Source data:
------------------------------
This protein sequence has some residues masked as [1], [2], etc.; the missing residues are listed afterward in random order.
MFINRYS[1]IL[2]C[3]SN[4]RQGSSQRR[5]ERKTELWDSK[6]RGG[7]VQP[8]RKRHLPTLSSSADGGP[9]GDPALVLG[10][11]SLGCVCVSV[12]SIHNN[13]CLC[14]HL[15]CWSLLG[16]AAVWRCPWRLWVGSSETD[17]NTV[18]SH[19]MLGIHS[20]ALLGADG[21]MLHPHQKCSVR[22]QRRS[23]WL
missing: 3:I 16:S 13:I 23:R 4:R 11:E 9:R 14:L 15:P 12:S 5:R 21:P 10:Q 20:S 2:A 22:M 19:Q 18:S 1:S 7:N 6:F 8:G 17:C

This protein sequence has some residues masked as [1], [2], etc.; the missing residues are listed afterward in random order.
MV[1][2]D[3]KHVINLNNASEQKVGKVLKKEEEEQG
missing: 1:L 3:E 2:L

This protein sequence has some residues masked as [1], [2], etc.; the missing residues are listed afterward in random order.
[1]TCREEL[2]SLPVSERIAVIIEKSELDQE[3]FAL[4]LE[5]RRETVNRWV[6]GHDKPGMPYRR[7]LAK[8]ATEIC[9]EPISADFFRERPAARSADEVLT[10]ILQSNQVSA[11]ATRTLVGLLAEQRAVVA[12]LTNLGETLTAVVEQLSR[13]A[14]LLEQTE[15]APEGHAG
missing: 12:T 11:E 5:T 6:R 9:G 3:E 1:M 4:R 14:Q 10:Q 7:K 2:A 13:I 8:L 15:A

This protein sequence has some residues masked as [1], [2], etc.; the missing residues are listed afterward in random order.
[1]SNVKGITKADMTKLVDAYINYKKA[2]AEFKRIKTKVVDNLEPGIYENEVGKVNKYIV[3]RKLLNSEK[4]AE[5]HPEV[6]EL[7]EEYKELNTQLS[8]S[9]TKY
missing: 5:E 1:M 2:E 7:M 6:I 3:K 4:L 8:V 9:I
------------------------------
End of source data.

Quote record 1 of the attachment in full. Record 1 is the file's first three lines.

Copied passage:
This protein sequence has some residues masked as [1], [2], etc.; the missing residues are listed afterward in random order.
MFINRYS[1]IL[2]C[3]SN[4]RQGSSQRR[5]ERKTELWDSK[6]RGG[7]VQP[8]RKRHLPTLSSSADGGP[9]GDPALVLG[10][11]SLGCVCVSV[12]SIHNN[13]CLC[14]HL[15]CWSLLG[16]AAVWRCPWRLWVGSSETD[17]NTV[18]SH[19]MLGIHS[20]ALLGADG[21]MLHPHQKCSVR[22]QRRS[23]WL
missing: 3:I 16:S 13:I 23:R 4:R 11:E 9:R 14:L 15:P 12:S 5:R 21:P 10:Q 20:S 2:A 22:M 19:Q 18:S 1:S 7:N 6:F 8:G 17:C